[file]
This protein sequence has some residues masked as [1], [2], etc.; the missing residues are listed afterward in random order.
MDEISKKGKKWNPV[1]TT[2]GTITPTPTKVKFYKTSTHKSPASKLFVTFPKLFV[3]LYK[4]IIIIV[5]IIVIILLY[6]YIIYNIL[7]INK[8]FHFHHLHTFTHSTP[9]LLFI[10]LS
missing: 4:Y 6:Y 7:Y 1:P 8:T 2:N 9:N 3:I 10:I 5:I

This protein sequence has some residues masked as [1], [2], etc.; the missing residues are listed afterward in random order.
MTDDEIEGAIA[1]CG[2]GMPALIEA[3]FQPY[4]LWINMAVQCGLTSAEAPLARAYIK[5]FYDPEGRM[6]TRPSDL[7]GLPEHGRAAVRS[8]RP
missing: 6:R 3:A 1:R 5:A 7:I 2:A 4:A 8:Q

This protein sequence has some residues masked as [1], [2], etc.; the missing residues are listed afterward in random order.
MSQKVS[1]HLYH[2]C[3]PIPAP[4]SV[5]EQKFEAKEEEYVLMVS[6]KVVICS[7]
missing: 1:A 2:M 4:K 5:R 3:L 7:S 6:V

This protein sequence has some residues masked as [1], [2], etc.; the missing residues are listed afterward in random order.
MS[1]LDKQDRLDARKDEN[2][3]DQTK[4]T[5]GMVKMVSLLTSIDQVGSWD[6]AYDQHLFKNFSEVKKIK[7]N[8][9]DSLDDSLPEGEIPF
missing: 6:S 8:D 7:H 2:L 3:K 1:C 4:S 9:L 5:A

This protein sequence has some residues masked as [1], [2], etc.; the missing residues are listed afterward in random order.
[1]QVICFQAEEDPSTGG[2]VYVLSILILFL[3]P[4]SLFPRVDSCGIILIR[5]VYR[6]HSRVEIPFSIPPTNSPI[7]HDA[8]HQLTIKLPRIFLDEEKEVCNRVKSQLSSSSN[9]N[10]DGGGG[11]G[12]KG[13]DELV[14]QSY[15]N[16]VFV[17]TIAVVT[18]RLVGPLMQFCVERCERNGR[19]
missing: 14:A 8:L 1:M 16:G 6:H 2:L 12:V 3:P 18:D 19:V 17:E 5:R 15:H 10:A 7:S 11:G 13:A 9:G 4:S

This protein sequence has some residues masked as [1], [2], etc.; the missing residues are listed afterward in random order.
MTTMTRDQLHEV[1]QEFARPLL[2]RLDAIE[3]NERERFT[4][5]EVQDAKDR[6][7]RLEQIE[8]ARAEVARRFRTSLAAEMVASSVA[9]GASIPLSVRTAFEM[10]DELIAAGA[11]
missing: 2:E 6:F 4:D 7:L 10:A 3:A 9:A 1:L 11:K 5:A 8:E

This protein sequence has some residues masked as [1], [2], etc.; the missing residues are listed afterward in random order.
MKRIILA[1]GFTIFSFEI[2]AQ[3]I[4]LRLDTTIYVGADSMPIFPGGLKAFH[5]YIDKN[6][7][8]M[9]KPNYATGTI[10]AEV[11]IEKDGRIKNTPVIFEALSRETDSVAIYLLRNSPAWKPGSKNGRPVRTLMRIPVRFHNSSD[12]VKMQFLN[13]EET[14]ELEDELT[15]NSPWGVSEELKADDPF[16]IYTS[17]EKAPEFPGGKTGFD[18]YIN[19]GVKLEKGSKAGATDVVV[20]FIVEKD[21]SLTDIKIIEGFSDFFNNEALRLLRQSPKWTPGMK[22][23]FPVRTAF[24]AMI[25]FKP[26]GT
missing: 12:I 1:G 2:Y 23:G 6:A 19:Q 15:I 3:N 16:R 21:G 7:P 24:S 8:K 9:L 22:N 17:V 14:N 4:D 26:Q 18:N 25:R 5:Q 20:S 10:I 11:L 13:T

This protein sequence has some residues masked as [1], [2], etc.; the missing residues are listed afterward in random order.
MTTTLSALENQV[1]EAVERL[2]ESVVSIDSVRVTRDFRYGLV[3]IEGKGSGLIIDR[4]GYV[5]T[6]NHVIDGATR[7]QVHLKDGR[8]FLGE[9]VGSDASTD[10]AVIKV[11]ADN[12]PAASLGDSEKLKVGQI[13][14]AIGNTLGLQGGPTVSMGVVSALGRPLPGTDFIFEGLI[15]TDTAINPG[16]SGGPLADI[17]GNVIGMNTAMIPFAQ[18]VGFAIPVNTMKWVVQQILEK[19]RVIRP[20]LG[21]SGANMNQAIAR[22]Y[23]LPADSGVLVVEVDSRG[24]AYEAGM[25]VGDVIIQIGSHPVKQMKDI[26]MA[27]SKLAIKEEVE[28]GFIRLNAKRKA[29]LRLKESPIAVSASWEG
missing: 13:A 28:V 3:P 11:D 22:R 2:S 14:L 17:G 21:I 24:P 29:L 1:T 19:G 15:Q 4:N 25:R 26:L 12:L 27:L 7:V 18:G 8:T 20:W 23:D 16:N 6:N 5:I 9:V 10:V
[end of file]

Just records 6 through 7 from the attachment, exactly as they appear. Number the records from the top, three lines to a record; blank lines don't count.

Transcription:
This protein sequence has some residues masked as [1], [2], etc.; the missing residues are listed afterward in random order.
MTTMTRDQLHEV[1]QEFARPLL[2]RLDAIE[3]NERERFT[4][5]EVQDAKDR[6][7]RLEQIE[8]ARAEVARRFRTSLAAEMVASSVA[9]GASIPLSVRTAFEM[10]DELIAAGA[11]
missing: 2:E 6:F 4:D 7:L 10:A 3:A 9:A 1:L 11:K 5:A 8:E

This protein sequence has some residues masked as [1], [2], etc.; the missing residues are listed afterward in random order.
MKRIILA[1]GFTIFSFEI[2]AQ[3]I[4]LRLDTTIYVGADSMPIFPGGLKAFH[5]YIDKN[6][7][8]M[9]KPNYATGTI[10]AEV[11]IEKDGRIKNTPVIFEALSRETDSVAIYLLRNSPAWKPGSKNGRPVRTLMRIPVRFHNSSD[12]VKMQFLN[13]EET[14]ELEDELT[15]NSPWGVSEELKADDPF[16]IYTS[17]EKAPEFPGGKTGFD[18]YIN[19]GVKLEKGSKAGATDVVV[20]FIVEKD[21]SLTDIKIIEGFSDFFNNEALRLLRQSPKWTPGMK[22][23]FPVRTAF[24]AMI[25]FKP[26]GT
missing: 12:I 1:G 2:Y 23:G 6:A 19:Q 15:I 3:N 16:R 21:G 7:P 24:S 8:K 9:L 22:N 17:V 14:N 4:D 26:Q 18:N 25:R 5:Q 20:S 10:I 11:L 13:T